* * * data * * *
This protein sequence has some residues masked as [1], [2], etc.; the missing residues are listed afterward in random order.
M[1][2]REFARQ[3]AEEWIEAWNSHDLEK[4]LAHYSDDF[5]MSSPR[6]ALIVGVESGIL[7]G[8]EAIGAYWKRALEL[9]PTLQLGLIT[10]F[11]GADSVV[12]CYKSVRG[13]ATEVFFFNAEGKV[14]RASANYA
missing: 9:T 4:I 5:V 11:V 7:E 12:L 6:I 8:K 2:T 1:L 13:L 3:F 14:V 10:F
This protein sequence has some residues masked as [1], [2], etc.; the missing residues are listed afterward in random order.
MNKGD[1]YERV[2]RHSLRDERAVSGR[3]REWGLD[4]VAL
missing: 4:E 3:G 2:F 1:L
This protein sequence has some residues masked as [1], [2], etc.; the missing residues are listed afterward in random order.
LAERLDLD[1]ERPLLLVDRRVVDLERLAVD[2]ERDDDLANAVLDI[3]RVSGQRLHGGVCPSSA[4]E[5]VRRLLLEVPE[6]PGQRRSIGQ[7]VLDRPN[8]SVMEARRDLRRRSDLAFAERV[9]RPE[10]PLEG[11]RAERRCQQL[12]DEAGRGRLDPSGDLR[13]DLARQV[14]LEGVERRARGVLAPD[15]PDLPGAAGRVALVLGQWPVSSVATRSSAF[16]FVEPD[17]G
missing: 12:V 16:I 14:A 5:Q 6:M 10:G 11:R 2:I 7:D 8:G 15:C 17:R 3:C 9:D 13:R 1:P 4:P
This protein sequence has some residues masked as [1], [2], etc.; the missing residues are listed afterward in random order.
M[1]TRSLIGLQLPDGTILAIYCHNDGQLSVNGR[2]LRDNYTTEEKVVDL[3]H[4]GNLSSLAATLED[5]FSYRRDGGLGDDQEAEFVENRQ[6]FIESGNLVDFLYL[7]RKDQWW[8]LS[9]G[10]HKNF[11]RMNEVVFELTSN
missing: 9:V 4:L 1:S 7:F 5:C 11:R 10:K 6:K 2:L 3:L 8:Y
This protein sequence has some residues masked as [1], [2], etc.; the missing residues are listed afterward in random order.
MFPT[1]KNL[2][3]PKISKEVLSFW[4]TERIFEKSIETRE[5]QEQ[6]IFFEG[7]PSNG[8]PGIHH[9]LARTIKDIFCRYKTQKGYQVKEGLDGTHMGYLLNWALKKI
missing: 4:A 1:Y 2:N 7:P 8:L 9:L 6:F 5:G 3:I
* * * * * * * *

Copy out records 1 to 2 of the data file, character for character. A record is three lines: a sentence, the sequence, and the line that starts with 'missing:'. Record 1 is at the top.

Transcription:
This protein sequence has some residues masked as [1], [2], etc.; the missing residues are listed afterward in random order.
M[1][2]REFARQ[3]AEEWIEAWNSHDLEK[4]LAHYSDDF[5]MSSPR[6]ALIVGVESGIL[7]G[8]EAIGAYWKRALEL[9]PTLQLGLIT[10]F[11]GADSVV[12]CYKSVRG[13]ATEVFFFNAEGKV[14]RASANYA
missing: 9:T 4:I 5:V 11:V 7:E 12:L 6:I 8:K 2:T 1:L 13:L 3:F 14:V 10:F
This protein sequence has some residues masked as [1], [2], etc.; the missing residues are listed afterward in random order.
MNKGD[1]YERV[2]RHSLRDERAVSGR[3]REWGLD[4]VAL
missing: 4:E 3:G 2:F 1:L